In recent years, a growing number of econometricians, statisticians, and climate scientists have analyzed observational climate data and results from climate models using econometric methods such as cointegration, change-point and transition analysis, dynamic panel methods, and structural time series models. Econometric interest in climate change and its complex data environment has grown to the point that it can be considered a developing field within econometrics.
Special Issue in Journal of Econometrics
We are inviting contributions to a special issue of the Journal of Econometrics on “Econometric Models of Climate Change”. Deadline for submission is the 31. January 2017.
To submit your paper: Follow the Journal of Econometrics submission procedures: in step 2 of the submission (here), you find a drop-down menu “Category of Submission” that defaults to “Regular Submission.” Submit by selecting further down in the menu by choosing “Annals: Climate Change Aarhus 2016 (Hillebrand)”.
SUBMISSIONS ARE NOW CLOSED.
The special issue will be guest-edited by Eric Hillebrand, Felix Pretis, and Tommaso Proietti.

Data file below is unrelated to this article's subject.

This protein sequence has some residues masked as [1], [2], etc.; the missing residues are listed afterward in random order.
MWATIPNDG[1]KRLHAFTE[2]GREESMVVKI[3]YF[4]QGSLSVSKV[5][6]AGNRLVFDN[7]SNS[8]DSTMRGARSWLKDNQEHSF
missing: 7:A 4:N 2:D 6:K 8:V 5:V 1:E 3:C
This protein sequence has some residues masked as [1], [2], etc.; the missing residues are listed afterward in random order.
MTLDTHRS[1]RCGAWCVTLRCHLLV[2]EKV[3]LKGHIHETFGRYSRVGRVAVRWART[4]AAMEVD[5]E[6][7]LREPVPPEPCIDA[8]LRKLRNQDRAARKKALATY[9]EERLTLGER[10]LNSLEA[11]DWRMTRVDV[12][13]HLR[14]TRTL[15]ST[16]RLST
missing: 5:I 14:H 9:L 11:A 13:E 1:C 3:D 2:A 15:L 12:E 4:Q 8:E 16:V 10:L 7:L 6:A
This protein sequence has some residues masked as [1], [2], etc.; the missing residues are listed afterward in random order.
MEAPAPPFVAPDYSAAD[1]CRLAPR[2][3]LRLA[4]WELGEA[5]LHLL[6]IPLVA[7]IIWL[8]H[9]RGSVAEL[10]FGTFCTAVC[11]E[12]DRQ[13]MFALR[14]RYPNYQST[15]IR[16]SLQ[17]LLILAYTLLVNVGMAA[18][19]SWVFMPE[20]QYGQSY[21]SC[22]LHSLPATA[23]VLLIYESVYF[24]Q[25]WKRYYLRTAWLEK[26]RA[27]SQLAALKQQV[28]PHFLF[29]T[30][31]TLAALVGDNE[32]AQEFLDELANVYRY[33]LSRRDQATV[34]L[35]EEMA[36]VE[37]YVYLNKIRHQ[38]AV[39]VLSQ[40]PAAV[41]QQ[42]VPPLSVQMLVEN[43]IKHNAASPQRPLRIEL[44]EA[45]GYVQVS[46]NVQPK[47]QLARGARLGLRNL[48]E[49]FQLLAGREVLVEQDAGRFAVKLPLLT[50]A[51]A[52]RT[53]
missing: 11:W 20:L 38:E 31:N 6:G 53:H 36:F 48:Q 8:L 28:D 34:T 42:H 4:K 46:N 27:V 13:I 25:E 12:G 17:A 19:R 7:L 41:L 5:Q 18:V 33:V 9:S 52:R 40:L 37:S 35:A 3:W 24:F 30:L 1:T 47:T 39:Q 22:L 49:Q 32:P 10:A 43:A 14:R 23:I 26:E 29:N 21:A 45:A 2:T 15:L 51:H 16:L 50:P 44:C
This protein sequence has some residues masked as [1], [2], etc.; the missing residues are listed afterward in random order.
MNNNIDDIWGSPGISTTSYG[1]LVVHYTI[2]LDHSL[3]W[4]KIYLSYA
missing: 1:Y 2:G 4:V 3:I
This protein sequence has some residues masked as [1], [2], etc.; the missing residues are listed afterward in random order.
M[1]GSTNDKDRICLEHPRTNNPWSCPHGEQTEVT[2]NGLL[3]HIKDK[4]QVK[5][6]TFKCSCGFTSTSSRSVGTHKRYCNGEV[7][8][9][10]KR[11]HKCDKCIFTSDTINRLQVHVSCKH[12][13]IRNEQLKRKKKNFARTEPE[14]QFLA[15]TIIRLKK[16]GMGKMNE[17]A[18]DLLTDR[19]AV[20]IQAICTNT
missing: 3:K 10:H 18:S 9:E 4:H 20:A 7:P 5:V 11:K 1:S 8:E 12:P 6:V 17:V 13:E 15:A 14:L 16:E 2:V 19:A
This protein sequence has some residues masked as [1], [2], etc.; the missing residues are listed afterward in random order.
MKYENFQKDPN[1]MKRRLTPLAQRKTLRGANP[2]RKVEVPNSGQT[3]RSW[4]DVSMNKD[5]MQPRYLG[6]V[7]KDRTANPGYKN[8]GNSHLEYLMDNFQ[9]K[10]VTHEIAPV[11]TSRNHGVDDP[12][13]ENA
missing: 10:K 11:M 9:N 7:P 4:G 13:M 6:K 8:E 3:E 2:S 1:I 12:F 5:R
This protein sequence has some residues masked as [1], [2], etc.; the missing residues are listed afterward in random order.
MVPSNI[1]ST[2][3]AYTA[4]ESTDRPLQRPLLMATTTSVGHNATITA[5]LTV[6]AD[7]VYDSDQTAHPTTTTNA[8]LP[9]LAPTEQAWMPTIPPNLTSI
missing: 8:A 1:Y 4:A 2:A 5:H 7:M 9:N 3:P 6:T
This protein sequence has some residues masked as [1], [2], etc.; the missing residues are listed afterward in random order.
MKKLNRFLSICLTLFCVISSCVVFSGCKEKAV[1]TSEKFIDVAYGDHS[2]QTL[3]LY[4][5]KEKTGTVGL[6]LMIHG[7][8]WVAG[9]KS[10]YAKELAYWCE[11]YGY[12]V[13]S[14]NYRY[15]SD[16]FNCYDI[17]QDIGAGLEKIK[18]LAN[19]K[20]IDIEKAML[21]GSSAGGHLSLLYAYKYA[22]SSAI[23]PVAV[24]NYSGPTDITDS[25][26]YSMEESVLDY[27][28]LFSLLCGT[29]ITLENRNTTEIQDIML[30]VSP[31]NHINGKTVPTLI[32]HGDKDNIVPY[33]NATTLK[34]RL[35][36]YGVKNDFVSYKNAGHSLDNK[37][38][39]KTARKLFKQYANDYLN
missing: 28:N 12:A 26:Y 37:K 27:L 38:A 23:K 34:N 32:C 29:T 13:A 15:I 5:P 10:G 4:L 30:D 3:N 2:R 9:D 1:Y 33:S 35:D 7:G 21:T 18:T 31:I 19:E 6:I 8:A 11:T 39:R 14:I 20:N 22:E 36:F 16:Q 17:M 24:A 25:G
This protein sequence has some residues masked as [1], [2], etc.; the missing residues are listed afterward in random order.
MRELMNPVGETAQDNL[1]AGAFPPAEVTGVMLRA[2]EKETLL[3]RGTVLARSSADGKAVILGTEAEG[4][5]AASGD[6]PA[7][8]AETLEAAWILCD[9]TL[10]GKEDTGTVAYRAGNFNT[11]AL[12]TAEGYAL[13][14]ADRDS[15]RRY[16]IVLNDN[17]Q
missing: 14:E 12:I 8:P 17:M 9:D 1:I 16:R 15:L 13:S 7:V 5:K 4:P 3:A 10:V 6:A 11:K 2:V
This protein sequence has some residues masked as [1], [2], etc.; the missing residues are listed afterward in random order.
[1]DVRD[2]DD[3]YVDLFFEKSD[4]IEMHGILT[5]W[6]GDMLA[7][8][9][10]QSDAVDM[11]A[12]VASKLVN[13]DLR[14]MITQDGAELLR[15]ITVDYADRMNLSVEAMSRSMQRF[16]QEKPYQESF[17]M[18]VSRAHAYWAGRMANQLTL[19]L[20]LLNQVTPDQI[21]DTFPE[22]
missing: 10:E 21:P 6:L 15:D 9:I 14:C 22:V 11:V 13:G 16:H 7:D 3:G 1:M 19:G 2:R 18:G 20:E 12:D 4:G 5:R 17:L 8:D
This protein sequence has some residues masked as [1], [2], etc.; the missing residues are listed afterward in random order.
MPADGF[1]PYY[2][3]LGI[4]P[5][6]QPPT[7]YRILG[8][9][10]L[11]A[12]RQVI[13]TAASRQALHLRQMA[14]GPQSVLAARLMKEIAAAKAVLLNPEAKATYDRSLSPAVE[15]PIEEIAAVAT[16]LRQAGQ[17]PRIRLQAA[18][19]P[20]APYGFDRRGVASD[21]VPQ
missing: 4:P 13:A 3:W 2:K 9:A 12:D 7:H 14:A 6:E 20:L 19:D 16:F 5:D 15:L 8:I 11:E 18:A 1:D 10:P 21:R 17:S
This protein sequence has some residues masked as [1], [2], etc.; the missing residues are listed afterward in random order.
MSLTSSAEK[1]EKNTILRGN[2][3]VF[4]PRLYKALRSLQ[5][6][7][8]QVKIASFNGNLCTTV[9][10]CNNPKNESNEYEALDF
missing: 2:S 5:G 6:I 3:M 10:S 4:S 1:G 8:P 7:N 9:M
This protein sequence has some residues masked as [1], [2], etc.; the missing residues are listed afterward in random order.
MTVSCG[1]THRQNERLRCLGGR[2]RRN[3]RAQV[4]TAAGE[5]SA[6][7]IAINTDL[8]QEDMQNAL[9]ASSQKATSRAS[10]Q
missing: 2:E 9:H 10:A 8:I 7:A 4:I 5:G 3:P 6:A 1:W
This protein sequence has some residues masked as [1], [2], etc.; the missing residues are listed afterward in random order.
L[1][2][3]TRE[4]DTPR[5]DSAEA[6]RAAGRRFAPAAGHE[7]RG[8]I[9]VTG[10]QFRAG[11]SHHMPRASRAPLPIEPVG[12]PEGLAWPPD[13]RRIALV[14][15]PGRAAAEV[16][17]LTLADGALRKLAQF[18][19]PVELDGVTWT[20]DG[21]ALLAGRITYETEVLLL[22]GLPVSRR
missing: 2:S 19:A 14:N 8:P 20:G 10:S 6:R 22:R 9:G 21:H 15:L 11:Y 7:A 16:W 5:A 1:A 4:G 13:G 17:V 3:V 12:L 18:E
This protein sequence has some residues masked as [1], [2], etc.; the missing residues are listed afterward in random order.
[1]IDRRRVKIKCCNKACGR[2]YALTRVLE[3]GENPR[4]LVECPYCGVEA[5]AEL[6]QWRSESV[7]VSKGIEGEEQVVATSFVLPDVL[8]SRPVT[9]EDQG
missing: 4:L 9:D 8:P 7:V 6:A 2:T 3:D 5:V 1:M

Conference on Climate Econometrics
The next conference on econometric models of climate change will take place in Oxford, on September 4th-5th, 2017. More details to follow in early 2017.
Aarhus University and CREATES, together with the Climate Econometrics programme at the University of Oxford, are hosting a conference on the econometrics of climate data in Aarhus, Denmark, on October 27-28, 2016
Registration (now closed)
Conference Submission (now closed)
We solicit submissions of papers whose novelty stems from the development and introduction of new econometric methods to models of climate change, while at the same time ensuring that the way these econometric tools are applied take into account the underlying physics of the systems being modeled. We particularly welcome submissions in the field of climatology highlighting interesting statistical challenges to which econometric methods can contribute (e.g. correction and homogenization of time series). Applications should improve our understanding of climate or the impacts of climate policy.
Please send titles and abstracts (or completed papers) no later than July 31st, 2016 to one of the organizers:
Eric Hillebrand, CREATES, Aarhus University, firstname.lastname@example.org
Felix Pretis, Climate Econometrics & Department of Economics, University of Oxford, email@example.com
Tommaso Proietti, Dipartimento di Economia e Finanza, Università di Roma ‘Tor Vergata’, firstname.lastname@example.org